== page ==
Belfair Farm, owned and operated by Howard & Elaine Dustin originated in East Bridgewater were they raised Suffolk Sheep from 1996 and Registered Collies from 1983. They relocated to Lawrenceburg, TN in Feb 2006 and continued their love for sheep, purchasing both Dorpers and Katahdins. Interested in a production animal they learned that the Dorper was more of a show sheep and needed too much pampering, so they now only raise the Katahdin.
Belfair Farm consists of 60 acres of Orchard and other grasses surrounded by 5000 acres of wooded hills. The highest point in Wayne County provides a beautiful back drop for their grazing sheep. There are 100 ewes and three outstanding rams on the farm, not including lambs. There are 12 rotation fields protected by 6 Akbash Dogs. Because it is important to maintin the best quality, all sheep are registerd and separated into different fields with the best ram for their breeding. Unlike most breeds the Katahdin is a non seasonal breeder. This means they can provide lambs throughout the year. Belfair lambs both fall and spring but the ewes are only expected to lamb once a year so as not to over stress them. So you can expect 50% of their ewes breeding both season.Since their ewes are expected to twin, this means an annual lamb production of 200.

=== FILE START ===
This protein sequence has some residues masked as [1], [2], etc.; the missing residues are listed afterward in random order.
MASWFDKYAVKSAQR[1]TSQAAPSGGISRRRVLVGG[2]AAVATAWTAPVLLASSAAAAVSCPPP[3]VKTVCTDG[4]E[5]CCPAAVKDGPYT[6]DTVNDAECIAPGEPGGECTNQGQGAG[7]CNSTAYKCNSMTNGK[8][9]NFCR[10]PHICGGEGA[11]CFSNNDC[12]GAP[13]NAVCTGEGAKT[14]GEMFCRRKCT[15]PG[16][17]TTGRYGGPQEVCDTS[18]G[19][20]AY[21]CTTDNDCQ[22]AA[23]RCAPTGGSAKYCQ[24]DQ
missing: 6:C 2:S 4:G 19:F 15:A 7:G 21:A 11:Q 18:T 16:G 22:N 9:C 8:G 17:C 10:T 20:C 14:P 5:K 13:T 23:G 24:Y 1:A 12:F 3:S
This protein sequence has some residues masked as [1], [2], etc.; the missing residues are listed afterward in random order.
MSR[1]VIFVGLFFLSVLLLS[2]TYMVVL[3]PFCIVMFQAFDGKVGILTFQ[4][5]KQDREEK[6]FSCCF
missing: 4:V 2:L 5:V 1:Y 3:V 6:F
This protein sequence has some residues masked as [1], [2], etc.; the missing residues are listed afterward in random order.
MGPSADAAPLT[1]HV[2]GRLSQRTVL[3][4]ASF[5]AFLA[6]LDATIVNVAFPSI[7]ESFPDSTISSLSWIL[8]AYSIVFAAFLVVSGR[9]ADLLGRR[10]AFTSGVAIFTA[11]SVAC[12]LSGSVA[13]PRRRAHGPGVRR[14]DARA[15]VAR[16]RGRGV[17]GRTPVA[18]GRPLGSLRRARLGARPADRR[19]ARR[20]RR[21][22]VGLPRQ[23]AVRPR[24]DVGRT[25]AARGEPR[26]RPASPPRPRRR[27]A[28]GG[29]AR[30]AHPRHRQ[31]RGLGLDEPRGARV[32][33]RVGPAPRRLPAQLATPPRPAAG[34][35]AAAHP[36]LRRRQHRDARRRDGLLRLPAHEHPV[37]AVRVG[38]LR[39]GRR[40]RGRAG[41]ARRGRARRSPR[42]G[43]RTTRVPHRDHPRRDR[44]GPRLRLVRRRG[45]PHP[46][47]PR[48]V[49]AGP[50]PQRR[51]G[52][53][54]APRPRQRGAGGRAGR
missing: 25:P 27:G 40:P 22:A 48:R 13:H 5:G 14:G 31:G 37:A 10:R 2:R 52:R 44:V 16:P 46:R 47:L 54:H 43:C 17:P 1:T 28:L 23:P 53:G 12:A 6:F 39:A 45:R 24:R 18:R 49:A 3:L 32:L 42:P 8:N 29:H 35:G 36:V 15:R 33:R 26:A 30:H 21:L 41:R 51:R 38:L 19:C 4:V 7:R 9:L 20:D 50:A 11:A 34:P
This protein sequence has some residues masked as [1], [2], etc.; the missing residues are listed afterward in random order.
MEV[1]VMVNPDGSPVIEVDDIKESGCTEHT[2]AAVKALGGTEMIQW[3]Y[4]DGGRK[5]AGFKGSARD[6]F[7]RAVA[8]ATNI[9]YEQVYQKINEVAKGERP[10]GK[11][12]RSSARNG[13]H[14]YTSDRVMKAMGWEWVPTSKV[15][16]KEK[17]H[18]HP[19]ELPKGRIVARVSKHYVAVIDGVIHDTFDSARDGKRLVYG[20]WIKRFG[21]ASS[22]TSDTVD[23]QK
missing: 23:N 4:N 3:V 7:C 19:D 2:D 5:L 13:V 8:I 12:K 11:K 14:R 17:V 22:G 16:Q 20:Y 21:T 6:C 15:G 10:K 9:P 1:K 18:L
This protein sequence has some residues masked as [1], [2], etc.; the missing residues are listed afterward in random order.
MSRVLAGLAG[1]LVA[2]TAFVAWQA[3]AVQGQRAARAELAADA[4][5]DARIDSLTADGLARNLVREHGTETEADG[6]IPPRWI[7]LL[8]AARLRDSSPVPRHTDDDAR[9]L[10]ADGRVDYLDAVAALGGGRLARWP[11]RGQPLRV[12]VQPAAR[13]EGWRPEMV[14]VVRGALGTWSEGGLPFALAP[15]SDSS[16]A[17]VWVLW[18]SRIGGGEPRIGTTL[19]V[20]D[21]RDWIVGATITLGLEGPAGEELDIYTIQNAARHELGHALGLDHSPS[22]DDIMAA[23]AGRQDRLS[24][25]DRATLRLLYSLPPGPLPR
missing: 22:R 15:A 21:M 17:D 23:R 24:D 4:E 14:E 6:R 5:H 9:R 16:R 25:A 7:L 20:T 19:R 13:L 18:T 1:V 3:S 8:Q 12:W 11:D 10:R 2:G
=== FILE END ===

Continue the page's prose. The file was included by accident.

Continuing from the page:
The Dustins routinely cull any ewe that does not hold up to their standard. Culling simply means they are sold off to other farms. Since their standards are so high, it is easy to purchse a cull that most farms would consider a good addition. As with all production sheep, the ewes are expected to lamb without assistance out doors in their field. By lambing season, rams have been moved to their own pastures so as not to bother the moms. Since ewes often separate from the flock to lamb it is very important to have a good guardian dog to watch over them. A single ewe is meat for a coyote and new born lambs can easily be grabbed by birds of prey. Having a good LGD is comforting to the ewes, as they can focus on caring for their newborns.
All new moms and lambs are moved into the field off the lamb barn and away from the ewes in waiting, were they have access to fresh high protein alfalfa hay and a large barn to shelter their lambs from bad weather if they choose.It never fails to amaze how moms with newborn lambs will choose to keep the lambs indoors for atleast 3 to 4 days and then bring them out on sunny days to bask in the sunlight. As the saying goes "mother knows best" The Dustin feels this also gives them the opportunity to closely observe the weight gains, milk production and hoof growths. Since natural fast growths are important for both the health of the lamb and the health of the mother, all slow growers and a ewe who consistantly produces lambs that put too much demand on them, and in so doing jeopordize her health, are culled.
By 3 months of age lambs show very little if any interest in their mothers, weighing in at up to 70 + lbs. And thats when they are sparated from their moms in another part of the farm, Ewe lambs and rams lambs (ram lambs can reproduce at 4 months) are put in separate fields and culling begins. Anything under 60 lbs is marked cull. Anything that is not breeding quality is marked for meat. At 4 months the final decision is made on the culls. Ram lambs need to be at least 90 lbs to meet meat quality. The rest are sold at auction. Ewe lambs are singled out for the sales barn or replacement ewes for the adults that got culled. Lambs from culled ewes are never kept. ALL BELFAIR FARM MEAT CUTS ARE SOLD UNDER THE BUSINESS NAME "LADIES OF THE LAMB". Check out website by clicking on the link.